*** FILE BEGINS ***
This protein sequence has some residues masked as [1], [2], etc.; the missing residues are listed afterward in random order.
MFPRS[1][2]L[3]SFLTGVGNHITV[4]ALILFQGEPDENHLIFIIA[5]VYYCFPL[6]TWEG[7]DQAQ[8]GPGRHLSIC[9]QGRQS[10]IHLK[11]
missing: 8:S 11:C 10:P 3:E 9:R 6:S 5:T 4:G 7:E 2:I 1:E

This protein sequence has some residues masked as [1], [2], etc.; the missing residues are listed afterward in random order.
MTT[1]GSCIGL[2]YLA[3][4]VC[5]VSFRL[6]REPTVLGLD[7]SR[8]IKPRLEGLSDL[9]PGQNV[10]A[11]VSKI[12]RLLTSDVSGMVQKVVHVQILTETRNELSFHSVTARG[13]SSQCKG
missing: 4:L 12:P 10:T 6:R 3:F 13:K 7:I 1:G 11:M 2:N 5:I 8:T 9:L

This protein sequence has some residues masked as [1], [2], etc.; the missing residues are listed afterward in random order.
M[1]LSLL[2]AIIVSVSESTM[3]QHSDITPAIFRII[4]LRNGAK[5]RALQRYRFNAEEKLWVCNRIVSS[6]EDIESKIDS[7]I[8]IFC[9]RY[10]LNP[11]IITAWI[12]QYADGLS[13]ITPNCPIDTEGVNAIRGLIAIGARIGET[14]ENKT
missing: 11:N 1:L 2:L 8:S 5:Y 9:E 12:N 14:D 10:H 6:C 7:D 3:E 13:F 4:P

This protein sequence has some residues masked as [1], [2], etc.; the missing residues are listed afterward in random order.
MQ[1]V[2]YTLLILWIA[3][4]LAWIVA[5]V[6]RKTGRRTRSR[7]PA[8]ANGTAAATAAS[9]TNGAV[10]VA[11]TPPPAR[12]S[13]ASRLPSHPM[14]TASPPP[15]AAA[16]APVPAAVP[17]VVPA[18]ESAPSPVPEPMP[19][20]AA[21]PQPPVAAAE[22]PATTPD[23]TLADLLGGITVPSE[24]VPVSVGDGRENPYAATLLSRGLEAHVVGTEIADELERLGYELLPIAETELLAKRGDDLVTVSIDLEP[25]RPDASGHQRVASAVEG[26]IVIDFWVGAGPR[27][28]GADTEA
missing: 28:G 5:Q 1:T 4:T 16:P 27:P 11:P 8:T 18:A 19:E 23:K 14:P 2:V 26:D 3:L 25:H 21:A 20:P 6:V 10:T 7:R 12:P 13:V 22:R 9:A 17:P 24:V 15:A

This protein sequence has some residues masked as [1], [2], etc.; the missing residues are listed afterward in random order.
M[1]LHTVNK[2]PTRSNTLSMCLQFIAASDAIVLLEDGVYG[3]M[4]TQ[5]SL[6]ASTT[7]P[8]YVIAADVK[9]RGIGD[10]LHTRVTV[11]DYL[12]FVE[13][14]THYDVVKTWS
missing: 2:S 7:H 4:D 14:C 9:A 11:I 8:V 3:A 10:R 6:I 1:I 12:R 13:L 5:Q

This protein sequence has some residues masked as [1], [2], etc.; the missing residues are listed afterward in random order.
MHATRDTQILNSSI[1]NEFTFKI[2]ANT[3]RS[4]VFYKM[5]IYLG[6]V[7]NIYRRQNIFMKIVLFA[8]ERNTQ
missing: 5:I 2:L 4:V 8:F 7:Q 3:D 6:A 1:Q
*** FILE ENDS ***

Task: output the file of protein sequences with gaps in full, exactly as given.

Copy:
This protein sequence has some residues masked as [1], [2], etc.; the missing residues are listed afterward in random order.
MFPRS[1][2]L[3]SFLTGVGNHITV[4]ALILFQGEPDENHLIFIIA[5]VYYCFPL[6]TWEG[7]DQAQ[8]GPGRHLSIC[9]QGRQS[10]IHLK[11]
missing: 8:S 11:C 10:P 3:E 9:R 6:S 5:T 4:G 7:E 2:I 1:E

This protein sequence has some residues masked as [1], [2], etc.; the missing residues are listed afterward in random order.
MTT[1]GSCIGL[2]YLA[3][4]VC[5]VSFRL[6]REPTVLGLD[7]SR[8]IKPRLEGLSDL[9]PGQNV[10]A[11]VSKI[12]RLLTSDVSGMVQKVVHVQILTETRNELSFHSVTARG[13]SSQCKG
missing: 4:L 12:P 10:T 6:R 3:F 13:K 7:I 1:G 11:M 2:N 5:I 8:T 9:L

This protein sequence has some residues masked as [1], [2], etc.; the missing residues are listed afterward in random order.
M[1]LSLL[2]AIIVSVSESTM[3]QHSDITPAIFRII[4]LRNGAK[5]RALQRYRFNAEEKLWVCNRIVSS[6]EDIESKIDS[7]I[8]IFC[9]RY[10]LNP[11]IITAWI[12]QYADGLS[13]ITPNCPIDTEGVNAIRGLIAIGARIGET[14]ENKT
missing: 11:N 1:L 2:L 8:S 5:Y 9:E 12:N 14:D 10:H 6:C 7:D 3:E 13:F 4:P

This protein sequence has some residues masked as [1], [2], etc.; the missing residues are listed afterward in random order.
MQ[1]V[2]YTLLILWIA[3][4]LAWIVA[5]V[6]RKTGRRTRSR[7]PA[8]ANGTAAATAAS[9]TNGAV[10]VA[11]TPPPAR[12]S[13]ASRLPSHPM[14]TASPPP[15]AAA[16]APVPAAVP[17]VVPA[18]ESAPSPVPEPMP[19][20]AA[21]PQPPVAAAE[22]PATTPD[23]TLADLLGGITVPSE[24]VPVSVGDGRENPYAATLLSRGLEAHVVGTEIADELERLGYELLPIAETELLAKRGDDLVTVSIDLEP[25]RPDASGHQRVASAVEG[26]IVIDFWVGAGPR[27][28]GADTEA
missing: 28:G 5:Q 1:T 4:T 16:P 27:P 11:P 8:T 18:A 19:E 23:K 14:P 2:V 26:D 3:L 25:H 21:A 20:P 6:V 10:T 7:R 12:P 13:V 22:R 9:A 17:P 24:V 15:A

This protein sequence has some residues masked as [1], [2], etc.; the missing residues are listed afterward in random order.
M[1]LHTVNK[2]PTRSNTLSMCLQFIAASDAIVLLEDGVYG[3]M[4]TQ[5]SL[6]ASTT[7]P[8]YVIAADVK[9]RGIGD[10]LHTRVTV[11]DYL[12]FVE[13][14]THYDVVKTWS
missing: 2:S 7:H 4:D 14:C 9:A 11:I 8:V 3:A 10:R 6:I 1:I 12:R 13:L 5:Q

This protein sequence has some residues masked as [1], [2], etc.; the missing residues are listed afterward in random order.
MHATRDTQILNSSI[1]NEFTFKI[2]ANT[3]RS[4]VFYKM[5]IYLG[6]V[7]NIYRRQNIFMKIVLFA[8]ERNTQ
missing: 5:I 2:L 4:V 8:F 7:Q 3:D 6:A 1:Q